Common signalling pathway across cancer and diabetes discovered by researchers

Researchers have found that the TRAP-alpha insulin biosynthesis pathway is essential in both cancer and diabetes, with a common primordial ancestor discovered in C. elegans.

Dr Patrick Hu, associate professor of medicine at Vanderbilt University Medical Center, US, has discovered that TRAP-alpha, a protein which modulates a signalling pathway often targeted by cancer therapies, is also required for insulin biogenesis and could lead to new therapeutic pathways for the conditions.

Hu and his colleagues showed that a protein controlling the PI3K/Akt pathway, which is targeted by more than 40 anti-cancer drugs, is essential for the synthesis, processing and secretion of insulin. The discovery was made using the Caenorhabditis elegans (C. elegans) model system nematode worm.

“We approached our work on the PI3K/Akt pathway from a cancer perspective, but this is a primordial pathway,” Hu said. “It is equally relevant to diabetes and cancer. Understanding how this pathway is regulated could lead to new strategies to treat both diseases.”

Both models showed ER unfolded protein response when TRAP-alpha was deleted”

He explained that an insulin-like growth factor signalling network is implicated in cancer, similarly to insulin signalling in diabetes. Furthermore, C. elegans has a primordial pathway that likely gave rise to both pathways in humans. In this way, Hu said, C. elegans is a useful model.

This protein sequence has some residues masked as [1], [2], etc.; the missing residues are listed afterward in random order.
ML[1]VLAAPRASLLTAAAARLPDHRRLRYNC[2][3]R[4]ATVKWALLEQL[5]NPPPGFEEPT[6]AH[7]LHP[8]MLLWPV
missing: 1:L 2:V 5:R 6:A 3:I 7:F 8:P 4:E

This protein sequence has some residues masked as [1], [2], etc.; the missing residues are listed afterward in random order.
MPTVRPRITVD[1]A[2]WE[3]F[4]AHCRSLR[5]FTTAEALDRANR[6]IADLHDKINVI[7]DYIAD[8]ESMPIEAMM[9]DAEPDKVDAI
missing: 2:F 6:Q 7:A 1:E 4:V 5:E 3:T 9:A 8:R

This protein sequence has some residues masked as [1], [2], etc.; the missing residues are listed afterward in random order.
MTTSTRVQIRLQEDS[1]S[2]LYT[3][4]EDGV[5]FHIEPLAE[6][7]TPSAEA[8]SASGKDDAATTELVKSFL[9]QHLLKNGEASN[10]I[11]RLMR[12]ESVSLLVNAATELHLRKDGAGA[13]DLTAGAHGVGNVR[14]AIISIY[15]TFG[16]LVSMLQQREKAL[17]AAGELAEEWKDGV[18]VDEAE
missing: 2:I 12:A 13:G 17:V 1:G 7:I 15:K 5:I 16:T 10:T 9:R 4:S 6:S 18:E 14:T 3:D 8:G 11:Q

“Both networks involve PI3K/Akt in humans and we were looking for new components of this pathway,” Hu said.

The researchers used a forward genetic approach, screening C. elegans for altered components of the pathway during abnormal insulin signalling. They landed on TRAP-alpha, a highly conserved protein across worms, flies and mammalian systems, including humans.

TRAP-alpha sits on the cell endoplasmic reticulum (ER) where it helps to fold proteins that are later secreted. When the worm equivalent of TRAP-alpha is deleted, ER stress is activated, according to the researchers.

Given that some people with type 2 diabetes have common genetic variants in the TRAP-alpha gene, Hu moved the experiments to pancreatic beta cells. This deletion resulted in a 90 percent reduction in total insulin content inside the cells. Most parent molecules of insulin were degraded and those that escaped degradation accumulated inside beta cells, never progressing through the ER to be processed into insulin and secreted. Therefore, without TRAP-alpha, insulin biogenesis is drastically impaired.

“TRAP-alpha is the first situation where we’ve identified a mutant in the worm and then were able to move it into mammalian cell culture to show it affects a disease phenotype,” explained Hu.

Both models showed ER unfolded protein response when TRAP-alpha was deleted. The cells detected unfolded proteins accumulating inside them and decreased corresponding gene expression to combat it. The cells also increased expression of chaperone proteins that help to fold proteins properly.

“We’re moving toward the role of TRAP-alpha in maintaining protein homeostasis,” said Hu. “Maintaining proper protein folding in the ER is certainly important for cellular health and it likely contributes to human health in general.”

Beyond diabetes, many other diseases are associated with abnormal protein folding responses and imbalances, including neurodegenerative diseases such as Alzheimer’s disease.

“It’s likely other secreted molecules besides insulin might be affected by TRAP-alpha deletion,” Hu suggested. “If we can understand the broader role that TRAP-alpha is playing in maintaining protein homeostasis, we might develop new ways to approach other diseases, too.”